Some energy-saving strategies involve spending money: replacing appliances and lights with more energy-efficient products, tuning up a heating system, and insulating an attic, for example. Other measures don’t require any expenditure at all. Below is my top-ten list of easy, no-cost ways to reduce your energy use. If you’ve been reading my column regularly, these will all be familiar, but since it’s time for New Year’s resolutions maybe a quick review will give you the needed nudge to step up your efforts.
1. Drive less. For most of us, the single most effective way to reduce our energy consumption is to drive less. Walk more or ride a bike—you’ll benefit by spending less and keeping in better shape. Coordinate your travel with colleagues, sharing rides. Combine trips to town. Use public transit.
2. Turn off the lights. The least efficient lighting is a light that’s turned on when no one’s in the room. Get in the habit of turning lights off when leaving a room.
3. Turn down the heat. You don’t need a programmable thermostat to lower your temperature settings at night or when you head off to work; you can do that manually with a simple thermostat. Each degree of temperature setback will reduce your total heating costs by about 2%, according to the American Council for an Energy Efficient Economy; if that setback is for a portion of the day (say eight hours at night), the savings will be roughly proportional.
4. Take shorter showers. Water heating is often the second-largest energy consumer in a northern-climate home, so reducing hot water use is an easy way to save energy. One of those strategies is to shorten your showers. Some people also turn down the flow to a trickle while shampooing or soaping up to reduce hot water use (the “military shower”).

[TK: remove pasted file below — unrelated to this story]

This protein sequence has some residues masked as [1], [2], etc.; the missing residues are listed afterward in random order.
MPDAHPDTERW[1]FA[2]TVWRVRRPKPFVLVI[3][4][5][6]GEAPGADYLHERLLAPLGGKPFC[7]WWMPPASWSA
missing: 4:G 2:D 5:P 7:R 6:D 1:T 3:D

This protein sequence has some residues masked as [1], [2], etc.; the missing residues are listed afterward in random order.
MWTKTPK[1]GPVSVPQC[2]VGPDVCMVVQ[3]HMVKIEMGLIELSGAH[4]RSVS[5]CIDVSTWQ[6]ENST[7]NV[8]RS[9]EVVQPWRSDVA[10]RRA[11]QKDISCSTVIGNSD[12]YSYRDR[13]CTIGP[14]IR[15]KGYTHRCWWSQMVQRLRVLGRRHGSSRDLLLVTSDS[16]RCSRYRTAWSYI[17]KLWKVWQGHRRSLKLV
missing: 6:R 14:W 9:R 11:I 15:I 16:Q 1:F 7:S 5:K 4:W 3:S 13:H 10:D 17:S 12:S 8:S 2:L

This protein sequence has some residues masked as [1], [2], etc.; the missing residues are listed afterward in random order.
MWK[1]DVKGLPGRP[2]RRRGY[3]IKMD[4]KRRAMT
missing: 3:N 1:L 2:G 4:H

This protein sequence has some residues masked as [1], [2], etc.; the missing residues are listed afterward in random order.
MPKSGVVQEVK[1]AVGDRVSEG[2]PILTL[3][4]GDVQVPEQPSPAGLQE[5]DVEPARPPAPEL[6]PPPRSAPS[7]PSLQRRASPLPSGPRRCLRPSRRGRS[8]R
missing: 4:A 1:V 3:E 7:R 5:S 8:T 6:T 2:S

5. Wash clothes with cold water. Clothes washers, especially older top-loading models, use up to about 50 gallons per load. Washing clothes in cold water can dramatically reduce your energy consumption. If you must wash with hot water (and for getting some clothes clean, hot water does work better), at least set the washer to rinse with cold water.
6. Hang your clothes outdoors or use an indoor drying rack. Instead of using your electric or gas dryer, hang clothes outdoors. In the winter, you can hang clothes indoors and benefit from the humidity those drying clothes will provide.
7. Use your dishwasher efficiently. Run the machine with full loads. Scrape off food scraps, but with a relatively new dishwasher it’s usually not necessary to pre-rinse dishes before putting them in the dishwasher. If you must rinse (sometimes it’s necessary, especially with older dishwashers), use cold water.
8. Block drafts under doors. When I grew up, our house (a log home built in 1710) was always drafty, and we used a sand-filled “snake” against the bottom of the door, especially at night. I don’t see these very much today, but if your door doesn’t seal tightly at the threshold, these snakes still make sense, and they are easy to make from scrap materials.
9. Eliminate “phantom loads.” Most of us have lots of hidden electrical loads in our homes: cell phone and tool chargers that are always plugged in, televisions that are never totally “off,” and wireless routers that draw electricity 24-7, for example. Unplug these devices when not in use, or plug them into power strips that can easily be switched off.
10. Extend your energy savings to your workplace. If you’ve succeeded at doing the easy stuff at home, don’t stop there. Carry your energy-savings practices to work!
All of these measures are free. But they do require a little more awareness and forethought. Wishing you the best for the New Year!
P.S. I’m thrilled to report that I did receive a Sno Wovel for Christmas–the wheeled, back-saving snow shovel that I mentioned in last week’s Christmas gift column. It took about an hour to assemble, and I’m now anxiously awaiting a snowstorm to try it out. Can’t wait!
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